Gatto (1992, p. 7) states that, unlike good learners, good students “wait for a teacher to tell them what to do”. He states that
This is the most important lesson of them all: we must wait for other people, better trained than ourselves, to make the meaning of our lives. The expert makes all the important choices
(Gatto, 1992, p. 7)
Thus, students have to learn that they have little say in the classroom and that the important work is all done by teachers who determine what counts as knowledge. The knowledge that is transmitted is the knowledge of the ways of the world (cf. Bourdieu, 1977). He termed this doxa, which was used to denote truths and social orthodoxy which students are expected to understand as natural and legitimate (cf. Bourdieu, 1977). He called this misrecognition because the arbitrary nature of the knowledge promoted by the teacher, and valued by them, is not recognised as made up, as arbitrary and as a social division rather than a truth. However, this is not an individual’s accident, rather it is a systemic, strategic concept. Bourdieu (1977) uses gift giving to demonstrate this, he states that:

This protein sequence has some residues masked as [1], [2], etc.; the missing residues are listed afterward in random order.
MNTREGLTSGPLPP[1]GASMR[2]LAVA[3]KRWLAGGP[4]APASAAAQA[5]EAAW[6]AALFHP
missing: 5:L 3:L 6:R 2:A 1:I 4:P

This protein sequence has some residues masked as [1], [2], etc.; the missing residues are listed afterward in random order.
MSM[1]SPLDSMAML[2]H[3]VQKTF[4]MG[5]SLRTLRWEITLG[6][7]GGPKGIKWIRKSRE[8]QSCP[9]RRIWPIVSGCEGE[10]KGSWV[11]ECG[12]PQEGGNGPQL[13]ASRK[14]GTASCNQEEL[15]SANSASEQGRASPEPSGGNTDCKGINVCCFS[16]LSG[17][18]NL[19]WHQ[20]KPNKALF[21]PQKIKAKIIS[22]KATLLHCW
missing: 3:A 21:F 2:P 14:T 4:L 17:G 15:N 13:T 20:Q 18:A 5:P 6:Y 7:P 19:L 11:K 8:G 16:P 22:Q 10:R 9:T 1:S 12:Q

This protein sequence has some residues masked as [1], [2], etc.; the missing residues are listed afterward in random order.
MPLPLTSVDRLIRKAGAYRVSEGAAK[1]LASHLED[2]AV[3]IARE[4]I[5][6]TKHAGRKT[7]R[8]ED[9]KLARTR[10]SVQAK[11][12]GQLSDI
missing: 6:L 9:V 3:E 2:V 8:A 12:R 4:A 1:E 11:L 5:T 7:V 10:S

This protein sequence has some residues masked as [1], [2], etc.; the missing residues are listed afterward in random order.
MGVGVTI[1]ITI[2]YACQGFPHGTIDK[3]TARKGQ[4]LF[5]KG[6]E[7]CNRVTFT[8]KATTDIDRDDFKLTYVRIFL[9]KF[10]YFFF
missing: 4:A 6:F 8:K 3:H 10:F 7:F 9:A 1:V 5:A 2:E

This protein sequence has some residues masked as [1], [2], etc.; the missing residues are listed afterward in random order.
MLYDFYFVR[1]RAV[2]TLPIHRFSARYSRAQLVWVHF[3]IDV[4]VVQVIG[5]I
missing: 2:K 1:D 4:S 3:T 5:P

What is called the sense of honour is nothing other than the cultivated disposition, inscribed in the body schema and in the schemes of thought, which enables each agent to engender all the practices consistent with the logic of challenge and riposte, and only such practices, by means of countless inventions, which the stereotyped unfolding of a ritual would in no way demand
(Bourdieu, 1977, p. 15)
We defer to teachers’ authority, simply because we learn that is the order of things. We do not question, nor do we ever think to question, what it is that teachers know and do because they are experts. They tell us what is meaningful and how we must behave in deference to that meaningfulness.